Thoughts on Hausman's Critique of CVM

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May 26, 2008


Bill Goldschein said...

Who needs please when we've got guns

Jack Johnson-Sleep Through the Static

Bob Murphy said...

Great post! I'm glad that some people recognize water wars are about ill-defined property rights, rather than matters of justice and greed.

David Zetland said...

Jack -- I'll assume you're being sarcastic. Just in case you're not, check out the effectiveness of guns for settling disputes over land in the Middle East :)

justakim said...

Can you elaborate on schemes to reflect current conditions? Are you thinking distribution of %? I'm imagining it'd be difficult to figure out who should get how much of what when it's hard to tell how much there is until there isn't any.

justakim said...

I think that's Bill quoting Jack for amusement.

David Zetland said...

Bill -- my bad. Never heard of jack (until now :)

Justakim -- Current conditions are indeed a combination of risky (following a probability dist.) and unknown (impossible to predict). I tend to deal with this problem by allocating some rights on a per capita basis, e.g., 100/gal/day and then allocating the "unknown" remainder on a short-term basis, i.e., weekly or daily auction allocation. Put differently, I'd allocate a small, known and fixed amount far in advance and then allocate remaining quantities within a shorter and shorter timeframe as risk and uncertainty grew.

John Whitehead said...


Never heard of Jack Johnson? Isn't that the guy who did the Curious George soundtrack?

David Zetland said...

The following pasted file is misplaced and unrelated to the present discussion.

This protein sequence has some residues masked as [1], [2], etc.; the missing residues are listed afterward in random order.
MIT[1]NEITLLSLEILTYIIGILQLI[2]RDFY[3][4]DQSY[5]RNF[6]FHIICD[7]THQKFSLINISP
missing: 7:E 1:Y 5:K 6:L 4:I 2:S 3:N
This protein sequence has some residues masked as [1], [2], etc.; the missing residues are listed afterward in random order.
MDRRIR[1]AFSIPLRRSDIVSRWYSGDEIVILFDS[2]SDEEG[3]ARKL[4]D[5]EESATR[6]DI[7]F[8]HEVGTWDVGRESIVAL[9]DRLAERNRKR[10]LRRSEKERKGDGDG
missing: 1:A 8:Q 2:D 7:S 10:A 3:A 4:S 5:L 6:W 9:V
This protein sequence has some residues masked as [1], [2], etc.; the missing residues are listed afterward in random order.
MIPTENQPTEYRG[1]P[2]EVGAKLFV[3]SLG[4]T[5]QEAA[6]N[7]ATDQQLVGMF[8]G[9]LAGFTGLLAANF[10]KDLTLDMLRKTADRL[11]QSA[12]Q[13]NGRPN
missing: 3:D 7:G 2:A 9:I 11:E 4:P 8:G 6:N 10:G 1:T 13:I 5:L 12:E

Hmmm... I should listen to my comic-book songs more often :)

DJ said...

Utah has a system of water rights that define how much water a person, company, or city can use. This makes a certain amount of sense. However, the rights have a "use it or lose it" character, in order to prevent hoarding-- the State can and does confiscate water rights that are not put to "beneficial use." This promotes waste. It's not uncommon to see farmers irrigating unplanted fields just to demonstrate that they're using their rights.

The bottom line: even where water is treated as a scarce resource, laws don't always have the consequences intended.

David Zetland said...


You are right that the laws do not have the intended consequences, but the problem -- in this case -- is that they do not take water scarcity seriously. If they did, they would allow rights' holders to trade (lease/sell) their water rights. That's the way that any efficient usufruct market would work.

The good news is that it's fairly easy to trade once rights are defined (after conveyance complications are taken into consideration). In many parts of California, they haven't even gotten the rights straight :(

justakim said...

While I see the effectiveness of the short-term auctions, I also see some concern in not being able to predict how much it's going to cost you for say, a season's crops. I suppose you can go further to develop futures contracts on water?

Mario said...

I perfectly agree with the necessity of water regulations. It may be interesting, though, reading the Oregon State University research quoted by the Economist few weeks ago:

"The world's 263 trans-boundary rivers (whose basins cover nearly half the land surface of the world) generate more co-operation than conflict."


@Justakim -- you've got the right question, and I was vague before. I'd structure water contracts in this way:
First 25% of estimated water -- lifeline rights to people
Next 25% -- sold on five year contracts
Next 25% -- sold on one year contracts
Last 25% -- sold in weekly/monthly spot markets

The key to making this work is that there's some storage. Less storage means that contracts will have to be shorter. Farmers with orchards would buy 5 year water. Farmers with annual crops would buy one year water and then top off with spot water... (urban, industrial would also participate)

@Mario -- I saw that article too, and it makes a good point. I think one reason that there is more cooperation than conflict is that it's "not worth" paying dead bodies to increase irrigation :)

David Zetland said...

The last comment was mine. Bloody typepad...

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